Here's a short list of lessons learned while designing and building my first guitar amp.
Sag and compression are normally associated with tube rectifiers. The problem is that a tube rectifier can't work into a large capacitance, so you also get ripple (which causes ghost notes) when the amp is pushed hard.
Screen compression gets you the same effect independent of whether the power supply is loose. Screen current increases along with plate current, and plate current decreases along with screen voltage. So if you arrange to feed the screen through a relatively high-value resistor bypassed with a cap, you'll get natural compression. The time constant of the screen resistor and bypass cap affect the response of the tube to transient signals: the cap holds the screen voltage up for a brief time, giving a punchy attack.
A cathode-biased output stage also contributes a bit of compression. However, screen compression has a much wider range of control without the adverse effects of bias shift and the resulting crossover distortion.
So many builders use tag boards that you'd think it was the only way to construct an amplifier. While the linear 2D layout certainly looks pretty, it really couldn't be much worse for purposes of stability. You have to add wire from the tubes to the tag board, thereby creating opportunities for cross-coupling. And the components themselves are all neatly laid out in a manner which further encourages coupling.
Point-to-point wiring between the tube sockets and terminal strips is the best way to minimize lead lengths and to separate inputs from outputs. It's the way all electronics gear was constructed until the economics of mass production produced the tag board as a labor reducing optimization.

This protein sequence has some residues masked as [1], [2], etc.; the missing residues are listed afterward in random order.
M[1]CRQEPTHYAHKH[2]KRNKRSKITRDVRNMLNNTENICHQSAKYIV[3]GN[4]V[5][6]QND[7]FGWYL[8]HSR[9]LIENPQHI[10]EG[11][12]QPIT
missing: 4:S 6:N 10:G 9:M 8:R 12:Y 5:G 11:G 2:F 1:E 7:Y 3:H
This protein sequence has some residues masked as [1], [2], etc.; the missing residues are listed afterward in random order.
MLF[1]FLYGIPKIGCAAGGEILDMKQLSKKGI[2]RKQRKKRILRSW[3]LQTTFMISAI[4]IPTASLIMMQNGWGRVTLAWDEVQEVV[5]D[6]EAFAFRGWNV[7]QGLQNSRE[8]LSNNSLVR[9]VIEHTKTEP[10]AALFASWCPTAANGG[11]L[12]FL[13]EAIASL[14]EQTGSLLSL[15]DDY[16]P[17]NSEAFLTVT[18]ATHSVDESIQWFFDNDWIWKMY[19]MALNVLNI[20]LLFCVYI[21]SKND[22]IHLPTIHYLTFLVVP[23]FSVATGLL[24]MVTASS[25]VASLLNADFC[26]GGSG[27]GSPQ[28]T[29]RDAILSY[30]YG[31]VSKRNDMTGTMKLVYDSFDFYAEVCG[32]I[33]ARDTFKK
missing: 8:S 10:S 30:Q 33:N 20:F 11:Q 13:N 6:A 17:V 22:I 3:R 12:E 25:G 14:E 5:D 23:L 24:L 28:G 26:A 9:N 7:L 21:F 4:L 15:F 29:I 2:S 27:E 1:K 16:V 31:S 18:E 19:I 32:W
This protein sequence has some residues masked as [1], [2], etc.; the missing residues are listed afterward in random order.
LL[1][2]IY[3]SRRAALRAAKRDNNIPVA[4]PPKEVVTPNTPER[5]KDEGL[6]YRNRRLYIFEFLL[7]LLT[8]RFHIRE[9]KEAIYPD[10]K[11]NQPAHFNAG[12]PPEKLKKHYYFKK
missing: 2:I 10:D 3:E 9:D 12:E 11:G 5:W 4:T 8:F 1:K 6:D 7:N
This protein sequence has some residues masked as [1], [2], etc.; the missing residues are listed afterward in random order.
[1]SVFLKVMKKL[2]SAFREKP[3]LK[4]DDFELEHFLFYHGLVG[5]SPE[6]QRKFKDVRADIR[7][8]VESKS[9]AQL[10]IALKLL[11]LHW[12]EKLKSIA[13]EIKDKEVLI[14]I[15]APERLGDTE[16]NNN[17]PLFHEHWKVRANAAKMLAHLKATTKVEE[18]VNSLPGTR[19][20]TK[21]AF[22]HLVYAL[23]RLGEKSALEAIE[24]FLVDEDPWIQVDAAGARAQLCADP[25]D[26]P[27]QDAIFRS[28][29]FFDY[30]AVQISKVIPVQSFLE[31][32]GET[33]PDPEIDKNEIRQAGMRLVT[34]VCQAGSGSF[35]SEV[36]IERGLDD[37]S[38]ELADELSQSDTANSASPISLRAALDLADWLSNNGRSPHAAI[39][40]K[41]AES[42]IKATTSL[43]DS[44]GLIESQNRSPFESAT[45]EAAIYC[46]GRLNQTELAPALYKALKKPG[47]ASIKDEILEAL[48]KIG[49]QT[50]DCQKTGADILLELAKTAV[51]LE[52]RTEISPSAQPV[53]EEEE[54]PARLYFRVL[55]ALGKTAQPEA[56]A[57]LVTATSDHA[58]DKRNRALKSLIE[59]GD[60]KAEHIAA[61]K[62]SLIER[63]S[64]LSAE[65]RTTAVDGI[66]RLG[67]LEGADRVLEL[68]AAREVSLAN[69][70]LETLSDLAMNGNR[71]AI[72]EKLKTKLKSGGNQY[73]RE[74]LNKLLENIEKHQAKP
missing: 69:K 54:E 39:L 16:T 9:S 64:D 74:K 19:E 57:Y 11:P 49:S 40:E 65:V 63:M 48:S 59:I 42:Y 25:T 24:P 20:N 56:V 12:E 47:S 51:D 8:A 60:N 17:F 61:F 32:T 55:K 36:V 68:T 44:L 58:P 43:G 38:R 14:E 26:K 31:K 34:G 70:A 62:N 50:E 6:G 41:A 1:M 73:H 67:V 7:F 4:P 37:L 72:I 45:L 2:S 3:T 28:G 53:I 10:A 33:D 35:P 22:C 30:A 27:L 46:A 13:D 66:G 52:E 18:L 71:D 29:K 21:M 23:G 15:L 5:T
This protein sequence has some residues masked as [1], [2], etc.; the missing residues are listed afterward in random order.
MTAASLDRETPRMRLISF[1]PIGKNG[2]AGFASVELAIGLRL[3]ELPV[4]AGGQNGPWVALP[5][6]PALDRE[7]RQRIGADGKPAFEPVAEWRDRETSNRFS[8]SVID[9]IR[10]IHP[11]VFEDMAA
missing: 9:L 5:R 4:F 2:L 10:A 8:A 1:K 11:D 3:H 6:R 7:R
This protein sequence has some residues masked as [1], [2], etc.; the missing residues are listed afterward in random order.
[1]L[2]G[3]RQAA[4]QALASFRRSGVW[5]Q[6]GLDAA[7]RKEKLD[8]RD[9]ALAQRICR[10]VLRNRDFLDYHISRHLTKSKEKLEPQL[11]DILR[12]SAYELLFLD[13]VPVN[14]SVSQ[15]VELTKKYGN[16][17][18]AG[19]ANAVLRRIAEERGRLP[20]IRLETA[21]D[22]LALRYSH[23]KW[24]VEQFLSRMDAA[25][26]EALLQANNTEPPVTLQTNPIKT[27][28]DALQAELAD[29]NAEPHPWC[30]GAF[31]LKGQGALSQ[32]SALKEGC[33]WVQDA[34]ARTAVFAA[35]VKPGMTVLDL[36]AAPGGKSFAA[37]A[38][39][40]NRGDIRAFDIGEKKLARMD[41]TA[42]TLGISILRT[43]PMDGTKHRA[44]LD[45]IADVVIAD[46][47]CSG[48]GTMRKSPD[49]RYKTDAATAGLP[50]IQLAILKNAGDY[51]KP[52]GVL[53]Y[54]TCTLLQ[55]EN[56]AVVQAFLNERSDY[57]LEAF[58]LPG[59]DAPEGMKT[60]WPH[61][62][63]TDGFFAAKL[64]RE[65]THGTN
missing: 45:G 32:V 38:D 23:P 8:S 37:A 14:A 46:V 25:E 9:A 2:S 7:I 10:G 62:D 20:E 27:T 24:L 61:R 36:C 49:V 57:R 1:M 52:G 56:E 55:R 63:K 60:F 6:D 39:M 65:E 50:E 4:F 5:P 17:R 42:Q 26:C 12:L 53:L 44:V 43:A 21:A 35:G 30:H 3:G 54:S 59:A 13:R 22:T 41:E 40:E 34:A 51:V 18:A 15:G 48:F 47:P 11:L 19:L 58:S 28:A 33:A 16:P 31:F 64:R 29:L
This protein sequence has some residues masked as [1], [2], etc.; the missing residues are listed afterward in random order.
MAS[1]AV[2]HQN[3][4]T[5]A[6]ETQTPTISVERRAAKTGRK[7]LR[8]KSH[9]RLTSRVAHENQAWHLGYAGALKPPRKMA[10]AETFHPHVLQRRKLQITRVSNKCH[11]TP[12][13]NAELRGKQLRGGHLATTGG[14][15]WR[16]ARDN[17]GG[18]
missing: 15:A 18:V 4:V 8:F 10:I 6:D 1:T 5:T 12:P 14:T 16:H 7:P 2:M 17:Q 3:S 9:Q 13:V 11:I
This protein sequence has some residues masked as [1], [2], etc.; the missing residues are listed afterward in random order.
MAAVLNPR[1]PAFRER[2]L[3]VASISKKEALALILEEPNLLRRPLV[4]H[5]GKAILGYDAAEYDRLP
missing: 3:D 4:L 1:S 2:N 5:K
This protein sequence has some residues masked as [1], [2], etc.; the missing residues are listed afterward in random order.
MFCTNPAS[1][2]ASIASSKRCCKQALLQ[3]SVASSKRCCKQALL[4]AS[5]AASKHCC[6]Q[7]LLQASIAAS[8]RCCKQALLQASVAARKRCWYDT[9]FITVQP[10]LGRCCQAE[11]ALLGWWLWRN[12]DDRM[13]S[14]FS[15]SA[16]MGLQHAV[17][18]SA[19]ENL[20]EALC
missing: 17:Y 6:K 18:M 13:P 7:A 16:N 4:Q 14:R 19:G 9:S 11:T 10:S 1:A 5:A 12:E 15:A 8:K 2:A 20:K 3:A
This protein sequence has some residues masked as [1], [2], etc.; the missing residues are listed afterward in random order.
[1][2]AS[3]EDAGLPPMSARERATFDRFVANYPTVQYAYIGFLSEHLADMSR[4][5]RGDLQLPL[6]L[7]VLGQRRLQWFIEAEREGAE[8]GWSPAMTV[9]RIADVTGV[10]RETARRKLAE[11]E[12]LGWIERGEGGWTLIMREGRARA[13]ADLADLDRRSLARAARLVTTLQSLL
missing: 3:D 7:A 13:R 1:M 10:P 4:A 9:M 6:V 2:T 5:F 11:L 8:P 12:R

There are still a lot of tools I should have and don't, especially with respect to metalworking and woodworking. But even the little things make a difference. I'm very glad that I invested in a set of chassis punches. And the bent-nose pliers are really handy for wrapping leads around solder lugs at odd angles.
I was surprised at how little I really needed from an oscilloscope, though. My boss gave me a very old Tektronix scope that just barely hangs together. I've learned to work around its quirks, such as the dead spots on certain controls. In using the `scope during tuning, the most valuable thing it showed me was the shape of the waveforms.
I put most of my effort into the design of the circuitry. After that, I did the chassis layout. Finally, I did the design of the enclosure. It all turned out OK in the end, but it could be better. I'd probably have made a few different design decisions if my initial design had included the enclosure. For example, had I known at the start that I'd be mounting the chassis vertically, I wouldn't have put the input jack above the volume control.
A lot of people simply repeat what they hear, turning fallacies into fact through repetition. That's really sad, because a lot of the information available about guitar amp design is wrong.
Case in point: ultralinear output connections. If I believed the common wisdom, I would have expected the mere use of an ultralinear output connection to give horrible results. In reality, it's easier on the tubes, simplifies the power supply and sounds just fine with a guitar. The people who have damned the ultralinear connection to obscurity do so based upon the high-powered Fender amps which were designed to deliver tons of clean power with low distortion. Today it seems obvious that those were not the best design decisions. However, there are several great modern guitar amplifiers (certain Dr. Z amps, for example) that use an ultralinear output connection.
If you look, you can still find good electrical engineering textbooks from the 1940s and 1950s. The information in these books is not predigested for guitar amp designers, but it's correct.
Unless you want an amp that only performs its best with clean tones, don't use negative feedback. It does nasty things to the character of the the distortion, especially right at the threshold of distortion.
Attempting to charge a capacitor with a current-limited source will generate a ramp, which is rich in odd harmonics.
Standby switches are not necessary for guitar amps. They add complexity and an additional point of failure. As applied to guitar amps, cathode-stripping is a myth.
This should be obvious, but it's not. Designers have a tendency to correct flaws by adding components. The proper approach to improving a design is to take components away until you're left with only what's necessary.